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Imagine the Universe!

James Webb Space Telescope Special Exhibit

The Assembly of Galaxies

Galaxy Evolution tracking animation. This visualization shows galaxies, composed of gas, stars and dark matter, colliding and forming filaments in the large-scale universe providing in a view of the Cosmic Web. (Credit: NASA/Goddard Space Flight Center and the Advanced Visualization Laboratory at the National Center for Supercomputing Applications)

How did the very first galaxies form? How did we end up with the large variety of galaxies we see today? We now know that extremely large black holes live at the centers of most galaxies — what is the nature of the relationship between the black holes and the galaxy that hosts them? These are some of the fundamental questions about galaxies that Webb will tackle.

Computer models that scientists have made to understand galaxy formation indicate that galaxies are created when dark matter merges and clumps together. Dark matter is an invisible form of matter whose total mass in the universe is roughly five times that of "normal" matter (i.e., atoms). It can be thought of as the scaffolding of the universe. The visible matter we see collects inside this scaffolding in the form of stars and galaxies.

The way dark matter "clumps" together is that small objects form first, and are drawn together to form larger ones. This build-up of large systems is accompanied by the formation of luminous stars from gas and dust. As stars evolve, and eventually die, they give way to new generations of stars. Scientists think that the interaction of stars and galaxies with the invisible dark matter produced the present-day galaxies.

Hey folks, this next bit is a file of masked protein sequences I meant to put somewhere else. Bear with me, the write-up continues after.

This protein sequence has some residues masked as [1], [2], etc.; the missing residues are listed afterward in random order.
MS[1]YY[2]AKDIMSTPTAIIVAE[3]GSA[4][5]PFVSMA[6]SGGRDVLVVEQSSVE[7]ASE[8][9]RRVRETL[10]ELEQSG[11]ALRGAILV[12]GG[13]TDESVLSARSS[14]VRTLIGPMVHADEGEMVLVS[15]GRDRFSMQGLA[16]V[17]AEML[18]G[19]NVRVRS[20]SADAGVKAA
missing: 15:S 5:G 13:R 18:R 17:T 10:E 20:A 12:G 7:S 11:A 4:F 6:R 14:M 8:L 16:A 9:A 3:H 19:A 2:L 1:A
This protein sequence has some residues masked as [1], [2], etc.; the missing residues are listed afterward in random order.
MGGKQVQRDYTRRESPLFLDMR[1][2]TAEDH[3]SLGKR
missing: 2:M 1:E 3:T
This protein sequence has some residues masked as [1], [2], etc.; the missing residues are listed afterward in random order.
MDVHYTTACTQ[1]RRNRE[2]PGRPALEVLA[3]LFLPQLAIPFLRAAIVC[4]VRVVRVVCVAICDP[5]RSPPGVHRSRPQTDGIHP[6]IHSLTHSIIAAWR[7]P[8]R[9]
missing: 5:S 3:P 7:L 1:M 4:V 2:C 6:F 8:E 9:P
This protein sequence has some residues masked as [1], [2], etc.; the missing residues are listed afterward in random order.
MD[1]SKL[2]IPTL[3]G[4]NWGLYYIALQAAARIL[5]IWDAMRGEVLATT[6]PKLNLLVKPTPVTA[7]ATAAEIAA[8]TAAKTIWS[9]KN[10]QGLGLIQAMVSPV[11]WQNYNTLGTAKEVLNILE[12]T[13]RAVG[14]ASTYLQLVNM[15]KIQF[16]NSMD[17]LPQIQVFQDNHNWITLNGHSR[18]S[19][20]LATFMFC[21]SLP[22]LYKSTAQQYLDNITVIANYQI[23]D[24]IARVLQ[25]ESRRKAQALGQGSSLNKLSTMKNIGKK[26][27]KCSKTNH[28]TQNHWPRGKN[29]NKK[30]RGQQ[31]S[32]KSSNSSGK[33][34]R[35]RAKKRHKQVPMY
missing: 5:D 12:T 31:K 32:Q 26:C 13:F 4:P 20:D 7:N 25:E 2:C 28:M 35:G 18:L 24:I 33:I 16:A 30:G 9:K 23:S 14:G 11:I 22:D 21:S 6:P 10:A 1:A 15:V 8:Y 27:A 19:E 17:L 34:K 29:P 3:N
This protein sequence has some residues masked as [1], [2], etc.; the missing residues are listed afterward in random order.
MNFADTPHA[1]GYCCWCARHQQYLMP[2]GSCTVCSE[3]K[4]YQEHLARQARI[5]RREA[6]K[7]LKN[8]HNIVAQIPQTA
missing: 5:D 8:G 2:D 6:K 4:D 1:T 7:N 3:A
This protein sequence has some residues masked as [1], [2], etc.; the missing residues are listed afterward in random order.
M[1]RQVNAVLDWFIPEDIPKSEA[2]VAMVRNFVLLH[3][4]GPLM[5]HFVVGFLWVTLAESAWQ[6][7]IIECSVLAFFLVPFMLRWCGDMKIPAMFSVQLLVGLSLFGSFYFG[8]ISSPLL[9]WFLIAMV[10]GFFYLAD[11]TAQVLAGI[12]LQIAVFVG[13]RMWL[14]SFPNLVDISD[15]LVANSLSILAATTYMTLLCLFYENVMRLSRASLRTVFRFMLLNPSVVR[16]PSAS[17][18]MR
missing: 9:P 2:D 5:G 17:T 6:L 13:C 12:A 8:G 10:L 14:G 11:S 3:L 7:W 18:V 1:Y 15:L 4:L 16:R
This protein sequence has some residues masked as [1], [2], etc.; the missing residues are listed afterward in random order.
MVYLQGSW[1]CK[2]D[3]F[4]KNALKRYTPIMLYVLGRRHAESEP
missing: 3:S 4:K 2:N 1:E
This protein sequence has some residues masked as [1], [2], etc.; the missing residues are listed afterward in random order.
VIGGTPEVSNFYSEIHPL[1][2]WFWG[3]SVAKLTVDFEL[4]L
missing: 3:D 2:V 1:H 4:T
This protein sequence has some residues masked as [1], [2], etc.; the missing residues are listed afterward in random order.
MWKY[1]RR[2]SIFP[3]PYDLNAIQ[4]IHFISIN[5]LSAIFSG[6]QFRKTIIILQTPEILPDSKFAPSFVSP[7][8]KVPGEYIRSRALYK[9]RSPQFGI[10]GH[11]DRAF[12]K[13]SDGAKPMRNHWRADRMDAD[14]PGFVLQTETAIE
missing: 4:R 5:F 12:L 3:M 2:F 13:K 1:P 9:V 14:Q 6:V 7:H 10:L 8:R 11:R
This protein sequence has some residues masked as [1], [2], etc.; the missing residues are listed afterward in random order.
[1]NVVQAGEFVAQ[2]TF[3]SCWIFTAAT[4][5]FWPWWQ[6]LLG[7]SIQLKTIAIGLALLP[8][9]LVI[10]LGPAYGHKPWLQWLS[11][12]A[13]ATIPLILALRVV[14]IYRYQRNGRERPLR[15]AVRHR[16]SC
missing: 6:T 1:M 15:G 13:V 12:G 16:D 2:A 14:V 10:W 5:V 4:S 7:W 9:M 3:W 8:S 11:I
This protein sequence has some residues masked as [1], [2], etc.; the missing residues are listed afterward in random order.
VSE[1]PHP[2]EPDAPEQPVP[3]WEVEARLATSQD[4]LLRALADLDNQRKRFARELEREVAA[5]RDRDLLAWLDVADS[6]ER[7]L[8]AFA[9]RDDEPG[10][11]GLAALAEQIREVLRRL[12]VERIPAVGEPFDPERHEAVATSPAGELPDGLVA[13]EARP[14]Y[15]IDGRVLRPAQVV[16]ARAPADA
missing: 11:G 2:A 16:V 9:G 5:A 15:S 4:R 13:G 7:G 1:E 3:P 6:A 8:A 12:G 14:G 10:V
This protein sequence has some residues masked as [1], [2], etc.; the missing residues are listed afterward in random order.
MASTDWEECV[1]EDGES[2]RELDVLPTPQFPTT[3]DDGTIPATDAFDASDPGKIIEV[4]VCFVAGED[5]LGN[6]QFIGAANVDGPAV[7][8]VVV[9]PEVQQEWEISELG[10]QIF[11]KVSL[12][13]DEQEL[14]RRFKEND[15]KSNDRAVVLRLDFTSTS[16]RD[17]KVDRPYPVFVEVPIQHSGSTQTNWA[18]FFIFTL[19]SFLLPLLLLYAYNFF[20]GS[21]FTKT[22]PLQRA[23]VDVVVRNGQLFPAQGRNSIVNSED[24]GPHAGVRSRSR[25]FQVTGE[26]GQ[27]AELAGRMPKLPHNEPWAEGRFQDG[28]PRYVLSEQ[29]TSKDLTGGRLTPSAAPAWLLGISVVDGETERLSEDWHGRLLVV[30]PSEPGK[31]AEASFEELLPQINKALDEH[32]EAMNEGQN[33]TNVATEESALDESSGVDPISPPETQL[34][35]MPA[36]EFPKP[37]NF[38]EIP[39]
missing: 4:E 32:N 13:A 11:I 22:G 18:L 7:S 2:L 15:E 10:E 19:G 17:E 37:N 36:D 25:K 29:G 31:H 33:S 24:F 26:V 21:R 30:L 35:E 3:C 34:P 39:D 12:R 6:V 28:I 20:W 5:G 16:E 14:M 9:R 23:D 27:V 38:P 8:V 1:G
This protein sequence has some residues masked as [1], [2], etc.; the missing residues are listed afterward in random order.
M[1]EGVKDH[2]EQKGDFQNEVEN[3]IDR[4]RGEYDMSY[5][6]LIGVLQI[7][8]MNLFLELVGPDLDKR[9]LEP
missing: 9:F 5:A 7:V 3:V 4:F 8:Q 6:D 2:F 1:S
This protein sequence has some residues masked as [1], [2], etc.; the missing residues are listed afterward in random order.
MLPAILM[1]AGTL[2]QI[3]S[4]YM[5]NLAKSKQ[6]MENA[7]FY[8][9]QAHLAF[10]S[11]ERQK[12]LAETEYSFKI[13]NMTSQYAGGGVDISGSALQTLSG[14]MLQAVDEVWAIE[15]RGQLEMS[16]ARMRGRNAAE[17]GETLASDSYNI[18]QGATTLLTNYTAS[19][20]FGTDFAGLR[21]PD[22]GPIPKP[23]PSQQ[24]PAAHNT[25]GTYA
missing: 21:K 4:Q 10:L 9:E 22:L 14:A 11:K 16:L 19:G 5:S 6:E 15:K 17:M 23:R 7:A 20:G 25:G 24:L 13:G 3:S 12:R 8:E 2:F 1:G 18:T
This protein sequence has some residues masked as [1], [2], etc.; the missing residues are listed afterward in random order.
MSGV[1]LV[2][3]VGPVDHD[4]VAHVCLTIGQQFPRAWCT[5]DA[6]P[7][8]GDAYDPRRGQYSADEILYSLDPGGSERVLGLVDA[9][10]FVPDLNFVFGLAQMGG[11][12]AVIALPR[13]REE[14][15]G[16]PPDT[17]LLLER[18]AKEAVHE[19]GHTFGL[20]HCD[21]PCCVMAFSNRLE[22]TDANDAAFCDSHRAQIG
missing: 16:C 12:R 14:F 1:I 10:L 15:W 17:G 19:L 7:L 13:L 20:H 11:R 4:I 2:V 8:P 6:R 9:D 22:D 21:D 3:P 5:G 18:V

Antennae Galaxies

The Anntennae Galaxies are so named because a pair of long tails of luminous matter formed by the encounter resembles an insect's antennae. Earlier Hubble pictures show that nearly a third of very distant galaxies, which existed early in the history of the Universe, appear to be interacting galaxies, like the Antennae. (Credit: Brad Whitmore (STScI) and NASA)

This process of galaxy assembly is still occurring today — we see many examples of galaxies colliding and merging to form new galaxies. In our own local neighborhood of space, the Andromeda galaxy is headed toward the Milky Way for a possible future collision (many billions of years from now!).

Scientists today know that galaxies existed about one billion years after the Big Bang. While most of these early galaxies were smaller and more irregular than present-day galaxies, some are very similar to those seen nearby today. Despite all the work done to date, there are still many questions. Scientists need observations to test their computer models of how galaxies form.

Webb will observe galaxies far back in time to answer these questions. It will conduct a very long exposure and wide-field survey to look for the earliest galaxies and study their shapes. By studying some of the earliest galaxies and comparing them to today's galaxies we may be able to understand how galaxies grow and evolve. Webb will also allow scientists to gather data on the types of stars that existed in these very early galaxies. These studies will also reveal details about merging galaxies and shed light on the process of galaxy formation itself.

Published: April 2007
Text Reviewed: September 2018